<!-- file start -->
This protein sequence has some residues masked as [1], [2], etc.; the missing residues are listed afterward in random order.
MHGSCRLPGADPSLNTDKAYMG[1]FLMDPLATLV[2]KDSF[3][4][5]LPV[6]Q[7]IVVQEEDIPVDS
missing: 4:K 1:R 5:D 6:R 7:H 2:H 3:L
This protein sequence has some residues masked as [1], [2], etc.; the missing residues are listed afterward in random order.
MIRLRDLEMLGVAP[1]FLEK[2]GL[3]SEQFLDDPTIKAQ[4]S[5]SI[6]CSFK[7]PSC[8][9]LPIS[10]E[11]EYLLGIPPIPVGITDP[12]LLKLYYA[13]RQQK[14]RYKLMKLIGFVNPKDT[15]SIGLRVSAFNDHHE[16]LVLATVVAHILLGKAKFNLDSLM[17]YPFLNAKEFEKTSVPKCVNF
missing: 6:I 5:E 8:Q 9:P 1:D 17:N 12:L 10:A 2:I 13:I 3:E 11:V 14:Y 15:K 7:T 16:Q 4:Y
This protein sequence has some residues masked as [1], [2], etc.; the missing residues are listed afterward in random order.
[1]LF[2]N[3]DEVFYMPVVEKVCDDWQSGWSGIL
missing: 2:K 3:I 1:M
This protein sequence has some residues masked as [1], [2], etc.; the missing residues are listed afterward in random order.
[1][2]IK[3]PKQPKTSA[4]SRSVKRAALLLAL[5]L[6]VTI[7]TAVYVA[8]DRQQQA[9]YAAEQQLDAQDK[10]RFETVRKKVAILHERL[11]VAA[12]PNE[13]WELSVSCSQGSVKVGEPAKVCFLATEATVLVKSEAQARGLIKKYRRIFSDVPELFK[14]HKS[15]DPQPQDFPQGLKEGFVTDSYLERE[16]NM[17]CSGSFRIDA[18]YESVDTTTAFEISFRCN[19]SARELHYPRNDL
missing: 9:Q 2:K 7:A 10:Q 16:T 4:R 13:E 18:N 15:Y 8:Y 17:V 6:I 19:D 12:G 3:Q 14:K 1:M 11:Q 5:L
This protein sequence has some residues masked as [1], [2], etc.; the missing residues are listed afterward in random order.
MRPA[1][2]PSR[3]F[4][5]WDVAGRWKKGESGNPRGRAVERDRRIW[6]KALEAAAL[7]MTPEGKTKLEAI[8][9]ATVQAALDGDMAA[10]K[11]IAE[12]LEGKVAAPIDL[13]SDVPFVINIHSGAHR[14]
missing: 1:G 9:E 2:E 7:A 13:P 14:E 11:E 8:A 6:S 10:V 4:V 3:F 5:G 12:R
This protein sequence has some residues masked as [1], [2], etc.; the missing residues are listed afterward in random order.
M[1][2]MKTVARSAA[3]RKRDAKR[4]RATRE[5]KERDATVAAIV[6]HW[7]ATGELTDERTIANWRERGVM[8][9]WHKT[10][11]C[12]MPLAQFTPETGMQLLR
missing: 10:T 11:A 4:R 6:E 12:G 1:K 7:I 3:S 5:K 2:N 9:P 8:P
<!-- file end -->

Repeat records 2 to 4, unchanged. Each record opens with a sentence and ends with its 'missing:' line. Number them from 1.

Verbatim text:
This protein sequence has some residues masked as [1], [2], etc.; the missing residues are listed afterward in random order.
MIRLRDLEMLGVAP[1]FLEK[2]GL[3]SEQFLDDPTIKAQ[4]S[5]SI[6]CSFK[7]PSC[8][9]LPIS[10]E[11]EYLLGIPPIPVGITDP[12]LLKLYYA[13]RQQK[14]RYKLMKLIGFVNPKDT[15]SIGLRVSAFNDHHE[16]LVLATVVAHILLGKAKFNLDSLM[17]YPFLNAKEFEKTSVPKCVNF
missing: 6:I 5:E 8:Q 9:P 1:D 17:N 12:L 10:A 2:I 13:I 3:E 11:V 14:Y 15:K 7:T 16:Q 4:Y
This protein sequence has some residues masked as [1], [2], etc.; the missing residues are listed afterward in random order.
[1]LF[2]N[3]DEVFYMPVVEKVCDDWQSGWSGIL
missing: 2:K 3:I 1:M
This protein sequence has some residues masked as [1], [2], etc.; the missing residues are listed afterward in random order.
[1][2]IK[3]PKQPKTSA[4]SRSVKRAALLLAL[5]L[6]VTI[7]TAVYVA[8]DRQQQA[9]YAAEQQLDAQDK[10]RFETVRKKVAILHERL[11]VAA[12]PNE[13]WELSVSCSQGSVKVGEPAKVCFLATEATVLVKSEAQARGLIKKYRRIFSDVPELFK[14]HKS[15]DPQPQDFPQGLKEGFVTDSYLERE[16]NM[17]CSGSFRIDA[18]YESVDTTTAFEISFRCN[19]SARELHYPRNDL
missing: 9:Q 2:K 7:A 10:Q 16:T 4:R 13:E 18:N 15:Y 8:Y 17:V 6:I 19:D 12:G 3:Q 14:K 1:M 11:Q 5:L